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tsuomela : credit   25

Credit History: The Changing Nature of Scientific Credit
"This paper considers the role of the allocation of scientific credit in determining the organization of science. We examine changes in that organization and the nature of credit allocation in the past half century. Our contribution is a formal model of that organizational choice that considers scientist decisions to integrate, collaborate or publish and how credit should be allocated to foster efficient outcomes."
science  credit  attribution  philosophy  scholarly-communication  history 
october 2013 by tsuomela
Fair Game - Who Will Rein In Those Credit Default Swaps? -
Gretchen Morgenson on the lack of reform in the credit default swap market - including it's impact on the crisis in Greece.
recession  economics  cds  credit  debt  reform  country(Greece)  regulatory-capture  regulation 
march 2010 by tsuomela
It’s Hard Being a Bear (Part Five): Rescued? | Steve Keen's Debtwatch
This “multiplier effect” will only work if American families and businesses are willing to take on yet more debt: “a dollar of capital in a bank can actually result in eight or ten dollars of loans”.
So the only way the roughly US$1 trillion of money that the Federal Reserve has injected into the banks will result in additional spending is if American families and businesses take out another US$8-10 trillion in loans.
What are the odds that this will happen, when they already owe more than they have ever owed in the history of America?
economics  stimulus  multiplier  debt  leverage  bailout  recession  credit  money  monetary-policy 
september 2009 by tsuomela
Crisis2008 - Bernard A. Lietaer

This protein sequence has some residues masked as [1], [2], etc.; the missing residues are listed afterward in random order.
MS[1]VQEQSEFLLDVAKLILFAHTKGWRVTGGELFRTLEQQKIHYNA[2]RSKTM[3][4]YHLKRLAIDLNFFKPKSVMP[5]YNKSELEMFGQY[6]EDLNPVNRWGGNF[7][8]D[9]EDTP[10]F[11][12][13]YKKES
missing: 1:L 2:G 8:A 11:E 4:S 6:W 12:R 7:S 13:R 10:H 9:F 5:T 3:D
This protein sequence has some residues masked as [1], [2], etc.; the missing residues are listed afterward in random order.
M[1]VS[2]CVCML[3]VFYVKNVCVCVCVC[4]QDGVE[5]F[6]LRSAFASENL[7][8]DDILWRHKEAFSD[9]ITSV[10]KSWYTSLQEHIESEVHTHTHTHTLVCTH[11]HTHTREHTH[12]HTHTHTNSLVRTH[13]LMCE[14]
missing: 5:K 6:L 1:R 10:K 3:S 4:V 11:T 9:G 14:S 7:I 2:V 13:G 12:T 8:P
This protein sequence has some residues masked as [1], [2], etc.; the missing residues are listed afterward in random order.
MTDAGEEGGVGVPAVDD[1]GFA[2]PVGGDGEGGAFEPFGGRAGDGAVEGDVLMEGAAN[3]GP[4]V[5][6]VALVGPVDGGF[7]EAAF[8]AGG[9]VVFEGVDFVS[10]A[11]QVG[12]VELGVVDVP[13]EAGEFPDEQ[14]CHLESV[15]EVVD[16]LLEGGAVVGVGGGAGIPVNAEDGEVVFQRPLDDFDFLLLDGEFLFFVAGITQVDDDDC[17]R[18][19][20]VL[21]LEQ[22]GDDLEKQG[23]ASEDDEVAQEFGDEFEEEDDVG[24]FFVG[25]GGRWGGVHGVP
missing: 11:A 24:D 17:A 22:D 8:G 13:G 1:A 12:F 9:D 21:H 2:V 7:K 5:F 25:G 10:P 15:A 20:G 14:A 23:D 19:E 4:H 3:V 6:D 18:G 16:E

To avoid a domino effect of massive layoffs and bankruptcies, the most urgent action for businesses to take is the initiative of creating a Business-to-Business (B2B) mutual credit system at whatever scale makes sense to them. The WIR system (see six page synthesis paper for details) is a successful precedent of this strategy implemented in Switzerland since 1934.
business  credit  alternative-currency  economics  crisis  loan  via:rushkoff 
march 2009 by tsuomela
PERI - Political Economy Research Institute: : Setting an Agenda for Monetary Reform
The monetary policy that culminated in the current crisis and the failure of the Federal Reserve’s efforts to end the credit freeze in 2008 are critical components of the analysis needed as a backdrop for reform. This working paper argues that the link between excess liquidity, the buildup in debt, the asset bubbles that debt created and the financial crisis that followed are outcomes of monetary as well as regulatory policy failures
economics  crisis  credit  federal  banking  monetary-policy  policy  the-fed  government 
march 2009 by tsuomela
High and Low Finance - Bankers Point to the Rules as the Problem -
If mark-to-market accounting is to blame for the current financial crisis, then the National Weather Service is to blame for Hurricane Katrina
business  economics  accounting  rules  mark-to-market  credit  trust  money  banking 
march 2009 by tsuomela
Steve Keen’s DebtWatch No 31 February 2009: “The Roving Cavaliers of Credit” | Steve Keen's Debtwatch
Argues against the standard view of fiat-money creation by government and in favor of a credit-money view where banks drive the growth of the money supply.
economics  money  credit  fiat  orthodoxy  heterodoxy 
february 2009 by tsuomela
Open Left:: Maddow: Did America Get Punked On the Bailout? Yes...Now Here's What to Do.
The report found that among small businesses "no "credit crunch" has appeared to date beyond the normal cyclical tightening of credit." The NFIB found that worries about interest rates and financing were a concern to only 3% of respondents...By and large, the story of the NFIB report was that if credit is going untapped, it's largely because company operators are not choosing to pursue the credit. It's not that companies can't get the extra money, it's that they don't want or need it because of the broader slowdown in economic activity.